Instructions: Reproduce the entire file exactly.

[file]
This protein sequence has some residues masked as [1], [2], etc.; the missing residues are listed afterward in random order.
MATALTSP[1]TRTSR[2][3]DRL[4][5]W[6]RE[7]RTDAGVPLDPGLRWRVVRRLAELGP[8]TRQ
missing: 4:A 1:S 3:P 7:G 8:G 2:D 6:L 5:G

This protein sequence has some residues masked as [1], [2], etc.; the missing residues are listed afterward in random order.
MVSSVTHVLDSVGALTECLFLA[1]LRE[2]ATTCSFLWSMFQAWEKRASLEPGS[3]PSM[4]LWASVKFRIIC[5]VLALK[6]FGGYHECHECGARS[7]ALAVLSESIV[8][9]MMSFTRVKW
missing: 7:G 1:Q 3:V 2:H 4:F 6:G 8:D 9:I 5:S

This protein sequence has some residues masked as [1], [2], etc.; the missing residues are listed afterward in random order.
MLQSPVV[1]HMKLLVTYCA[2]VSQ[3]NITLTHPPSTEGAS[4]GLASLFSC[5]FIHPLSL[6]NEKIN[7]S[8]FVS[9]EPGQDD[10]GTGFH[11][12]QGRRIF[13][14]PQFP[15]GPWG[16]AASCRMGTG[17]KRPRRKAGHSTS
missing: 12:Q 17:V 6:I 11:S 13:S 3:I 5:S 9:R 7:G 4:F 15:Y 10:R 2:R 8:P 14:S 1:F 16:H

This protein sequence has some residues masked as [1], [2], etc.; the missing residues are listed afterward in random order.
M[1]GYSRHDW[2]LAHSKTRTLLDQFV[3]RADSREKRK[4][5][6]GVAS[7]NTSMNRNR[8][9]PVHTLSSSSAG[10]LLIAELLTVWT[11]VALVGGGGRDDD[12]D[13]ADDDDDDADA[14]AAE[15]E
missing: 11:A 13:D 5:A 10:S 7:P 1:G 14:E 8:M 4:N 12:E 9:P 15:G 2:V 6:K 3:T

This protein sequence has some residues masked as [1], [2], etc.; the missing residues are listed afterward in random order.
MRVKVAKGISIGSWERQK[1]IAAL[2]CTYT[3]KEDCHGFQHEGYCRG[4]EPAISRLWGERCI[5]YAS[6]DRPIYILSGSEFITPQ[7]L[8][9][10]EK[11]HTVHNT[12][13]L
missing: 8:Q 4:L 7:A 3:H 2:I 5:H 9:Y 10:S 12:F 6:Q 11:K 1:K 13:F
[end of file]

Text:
This protein sequence has some residues masked as [1], [2], etc.; the missing residues are listed afterward in random order.
MATALTSP[1]TRTSR[2][3]DRL[4][5]W[6]RE[7]RTDAGVPLDPGLRWRVVRRLAELGP[8]TRQ
missing: 4:A 1:S 3:P 7:G 8:G 2:D 6:L 5:G

This protein sequence has some residues masked as [1], [2], etc.; the missing residues are listed afterward in random order.
MVSSVTHVLDSVGALTECLFLA[1]LRE[2]ATTCSFLWSMFQAWEKRASLEPGS[3]PSM[4]LWASVKFRIIC[5]VLALK[6]FGGYHECHECGARS[7]ALAVLSESIV[8][9]MMSFTRVKW
missing: 7:G 1:Q 3:V 2:H 4:F 6:G 8:D 9:I 5:S

This protein sequence has some residues masked as [1], [2], etc.; the missing residues are listed afterward in random order.
MLQSPVV[1]HMKLLVTYCA[2]VSQ[3]NITLTHPPSTEGAS[4]GLASLFSC[5]FIHPLSL[6]NEKIN[7]S[8]FVS[9]EPGQDD[10]GTGFH[11][12]QGRRIF[13][14]PQFP[15]GPWG[16]AASCRMGTG[17]KRPRRKAGHSTS
missing: 12:Q 17:V 6:I 11:S 13:S 3:I 5:S 9:R 7:G 4:F 15:Y 10:R 2:R 8:P 14:S 1:F 16:H

This protein sequence has some residues masked as [1], [2], etc.; the missing residues are listed afterward in random order.
M[1]GYSRHDW[2]LAHSKTRTLLDQFV[3]RADSREKRK[4][5][6]GVAS[7]NTSMNRNR[8][9]PVHTLSSSSAG[10]LLIAELLTVWT[11]VALVGGGGRDDD[12]D[13]ADDDDDDADA[14]AAE[15]E
missing: 11:A 13:D 5:A 10:S 7:P 1:G 14:E 8:M 4:N 12:E 9:P 15:G 2:V 6:K 3:T

This protein sequence has some residues masked as [1], [2], etc.; the missing residues are listed afterward in random order.
MRVKVAKGISIGSWERQK[1]IAAL[2]CTYT[3]KEDCHGFQHEGYCRG[4]EPAISRLWGERCI[5]YAS[6]DRPIYILSGSEFITPQ[7]L[8][9][10]EK[11]HTVHNT[12][13]L
missing: 8:Q 4:L 7:A 3:H 2:I 5:H 9:Y 10:S 12:F 6:Q 11:K 1:K 13:F